Florida man nearly loses leg - and life - to alligator while hunting hogs

  • In Business
  • 2019-11-13 14:59:17Z

Saturday morning, as he lay bleeding in a desolate swamp in Florida, James Boyce prepared for the unthinkable. With his wife, Terisa, by his side, he told her he loved her and that he wouldn't change a thing about their 15-year marriage. This was it. His time was up.

But Terisa wasn't about to let her husband become gator bait.

She was determined to make sure her husband lived to tell the tale of how an alligator nearly took his leg and his life.

Boyce, 46, of Palm Beach County, survived after a 10-foot-long alligator chomped down on the back of his leg just above the knee. Boyce was able to free himself, stave off serious blood loss and get help from fellow hunters and emergency responders to wind up with little more than scores of stitches as a memento of the day he nearly died.

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Tuesday, at St. Mary's Medical Center in West Palm Beach where Boyce was treated for his injuries, he shared the story of his ordeal.

The day began routine enough, Boyce said. He, his wife and son Corey, 23, entered the J.W. Corbett Wildlife Management Area early in the morning to hunt for hogs, deer or turkey. Boyce said his son had gone one way to scout while he and Terisa went down another trail to look for a good spot.

"The trails are tight - the trees are close together - and as I went around this curve, all I felt was like a shock on the back of my leg," Boyce said. "I screamed, but then I hit the ground and felt this thing pulling me backwards."

A large alligator had grabbed him just above the knee on the back of his right leg.

"I was like, 'Oh my God, this is really happening," Boyce said. "Sometimes you're just in the wrong place at the wrong time. That gator was looking for dinner, and I was it."

The gator dragged him about 5 feet as he tried not to panic. That's when he started smashing the gator in the face with the butt of his shotgun.

The gator shifted its grip but now had clamped down on his ankle. Only his extra thick snake boots kept the injury on his lower leg from being worse.

"I was about to shoot him down my leg into his mouth knowing I would probably hurt myself worse," Boyce said. "But then, he let go and was gone."

Terisa had been lagging behind until she heard his screams. As she ran to James, she realized he was in big trouble. James had already removed his belt and fastened it around his leg above the wound to help slow the blood loss. He told Terisa to take off her belt and do the same thing.

But the remote area the couple was in became a problem. Her cellphone signal was weak and kept pinging between Palm Beach County and Martin County emergency services. The walkie talkie connecting them to son Corey wasn't working, either.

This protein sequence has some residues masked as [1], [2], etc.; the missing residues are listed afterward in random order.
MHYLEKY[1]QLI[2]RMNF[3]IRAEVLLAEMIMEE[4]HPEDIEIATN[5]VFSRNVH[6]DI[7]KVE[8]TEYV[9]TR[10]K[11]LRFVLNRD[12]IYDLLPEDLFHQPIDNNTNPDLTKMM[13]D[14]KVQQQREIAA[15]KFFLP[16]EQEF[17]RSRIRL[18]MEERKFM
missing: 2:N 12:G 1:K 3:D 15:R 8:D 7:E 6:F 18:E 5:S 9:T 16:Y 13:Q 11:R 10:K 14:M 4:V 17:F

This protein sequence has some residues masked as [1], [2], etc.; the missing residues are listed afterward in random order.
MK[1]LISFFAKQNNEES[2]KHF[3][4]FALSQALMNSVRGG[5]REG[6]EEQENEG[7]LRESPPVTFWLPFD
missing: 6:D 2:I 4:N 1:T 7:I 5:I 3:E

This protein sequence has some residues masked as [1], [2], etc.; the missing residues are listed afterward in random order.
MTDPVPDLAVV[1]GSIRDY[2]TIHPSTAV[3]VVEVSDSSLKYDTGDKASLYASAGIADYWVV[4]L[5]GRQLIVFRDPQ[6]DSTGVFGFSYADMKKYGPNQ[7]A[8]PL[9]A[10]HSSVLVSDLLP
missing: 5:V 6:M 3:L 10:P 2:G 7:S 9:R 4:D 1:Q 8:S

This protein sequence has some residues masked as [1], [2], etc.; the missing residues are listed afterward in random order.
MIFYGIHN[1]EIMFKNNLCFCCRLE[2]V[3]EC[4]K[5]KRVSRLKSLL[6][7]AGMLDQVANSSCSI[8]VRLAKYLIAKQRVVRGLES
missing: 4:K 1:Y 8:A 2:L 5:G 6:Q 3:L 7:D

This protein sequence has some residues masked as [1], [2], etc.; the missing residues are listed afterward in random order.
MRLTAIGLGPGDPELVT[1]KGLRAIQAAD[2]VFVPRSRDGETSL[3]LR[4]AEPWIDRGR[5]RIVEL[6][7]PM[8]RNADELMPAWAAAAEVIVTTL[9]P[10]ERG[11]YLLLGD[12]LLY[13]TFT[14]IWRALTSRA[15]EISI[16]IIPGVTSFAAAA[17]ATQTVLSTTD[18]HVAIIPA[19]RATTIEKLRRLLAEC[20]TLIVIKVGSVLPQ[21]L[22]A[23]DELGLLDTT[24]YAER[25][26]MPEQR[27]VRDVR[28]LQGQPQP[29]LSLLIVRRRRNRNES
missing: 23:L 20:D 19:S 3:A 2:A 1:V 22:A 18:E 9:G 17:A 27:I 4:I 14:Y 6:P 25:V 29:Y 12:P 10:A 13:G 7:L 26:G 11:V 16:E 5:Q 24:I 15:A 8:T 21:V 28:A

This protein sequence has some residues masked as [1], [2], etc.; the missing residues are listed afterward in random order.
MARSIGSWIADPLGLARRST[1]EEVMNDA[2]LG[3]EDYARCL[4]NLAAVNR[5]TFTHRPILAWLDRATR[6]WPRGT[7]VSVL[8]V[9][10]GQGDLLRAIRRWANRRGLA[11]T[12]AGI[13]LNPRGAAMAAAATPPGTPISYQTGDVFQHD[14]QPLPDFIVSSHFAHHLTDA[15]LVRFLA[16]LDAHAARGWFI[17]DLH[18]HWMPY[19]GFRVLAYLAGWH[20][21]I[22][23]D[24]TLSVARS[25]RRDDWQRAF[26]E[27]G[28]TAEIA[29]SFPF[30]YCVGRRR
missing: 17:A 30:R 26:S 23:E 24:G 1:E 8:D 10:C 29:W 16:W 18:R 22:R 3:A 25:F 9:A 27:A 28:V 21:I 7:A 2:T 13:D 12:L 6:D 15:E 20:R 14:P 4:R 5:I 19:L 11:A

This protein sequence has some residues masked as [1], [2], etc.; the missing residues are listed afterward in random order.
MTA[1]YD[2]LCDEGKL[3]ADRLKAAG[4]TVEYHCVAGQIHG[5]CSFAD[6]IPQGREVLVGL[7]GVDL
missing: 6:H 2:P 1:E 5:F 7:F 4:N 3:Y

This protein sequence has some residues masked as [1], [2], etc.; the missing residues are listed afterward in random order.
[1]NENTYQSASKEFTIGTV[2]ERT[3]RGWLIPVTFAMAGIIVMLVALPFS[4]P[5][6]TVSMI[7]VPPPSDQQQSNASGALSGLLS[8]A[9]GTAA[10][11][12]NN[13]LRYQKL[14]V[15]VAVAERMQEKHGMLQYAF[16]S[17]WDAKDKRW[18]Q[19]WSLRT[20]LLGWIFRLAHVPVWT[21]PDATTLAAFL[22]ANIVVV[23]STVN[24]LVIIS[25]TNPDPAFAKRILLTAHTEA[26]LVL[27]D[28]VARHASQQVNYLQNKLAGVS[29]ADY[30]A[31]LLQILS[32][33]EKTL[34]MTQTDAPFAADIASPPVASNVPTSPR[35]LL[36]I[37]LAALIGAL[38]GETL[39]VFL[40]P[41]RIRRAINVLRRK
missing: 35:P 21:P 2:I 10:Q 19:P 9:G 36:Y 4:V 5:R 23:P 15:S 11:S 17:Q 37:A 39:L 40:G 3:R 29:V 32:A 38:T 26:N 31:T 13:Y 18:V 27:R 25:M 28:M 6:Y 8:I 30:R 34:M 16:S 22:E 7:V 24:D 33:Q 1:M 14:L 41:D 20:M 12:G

Finally, her call stayed connected. Martin County fire rescue's LifeStar helicopter responded, as did the Martin County Sheriff's Office helicopter to assist. But the helicopters could not find the Boyces.

About 90 minutes after the ordeal began, James began to give up hope.

"I planned on dying," he said. Then, he fell into a dream. Terisa was not going to lose her husband this way. She fired a shot into the ground to attract attention from any hunters who might be nearby. Then she screamed.

Danny McClelland of Jupiter Farms and his family were hunting nearby. He had just heard a gunshot and a woman scream and then shortly after, heard helicopters.

Turns out, McClelland was in the right place at the right time.

"I saw the trauma hawk circling and realized something was up," McClelland said. "As I looked up, I saw the sheriff's office helicopter signaling me to go in a certain direction."

McClelland said someone in the helicopter was "hanging out and waving me on with hand signals."

As he drove his swamp buggy in that direction, he saw Terisa and James. He hopped down and quickly wrapped Boyce's leg with two long zip ties.

"I guess it was redneck ingenuity," McClelland said.

McClelland said what happened to Boyce could happen to anyone.

"It's part of what we do as a culture," McClelland said, referring to hunting and being an outdoorsman. "We take a certain amount of risk when we go out there."

McClelland helped load Boyce onto his swamp buggy. Then he took him to a marshy clearing with water shallow enough for the LifeStar helicopter to land. Boyce was alert and in good spirits when he arrived at St. Mary's, said Dr. Jorge Vega, the surgeon who treated Boyce.

"I was happy to see the tourniquet, which helped stop the bleeding," said Vega, who admitted it was the first alligator bite he has treated. "His ligaments were intact, and he did suffer a lot of blood loss, but I expect him to fully recover."

The entire situation helped bring two hunting families together. McClelland and Boyce said they have discussed hunting together one day.

Boyce said he has never been alligator hunting. But no one should be surprised if he applies for gator tags next season.

Follow Ed Killer on Twitter: @tcpalmekiller

This article originally appeared on Treasure Coast Newspapers: Florida man nearly loses leg and life to Palm Beach County alligator


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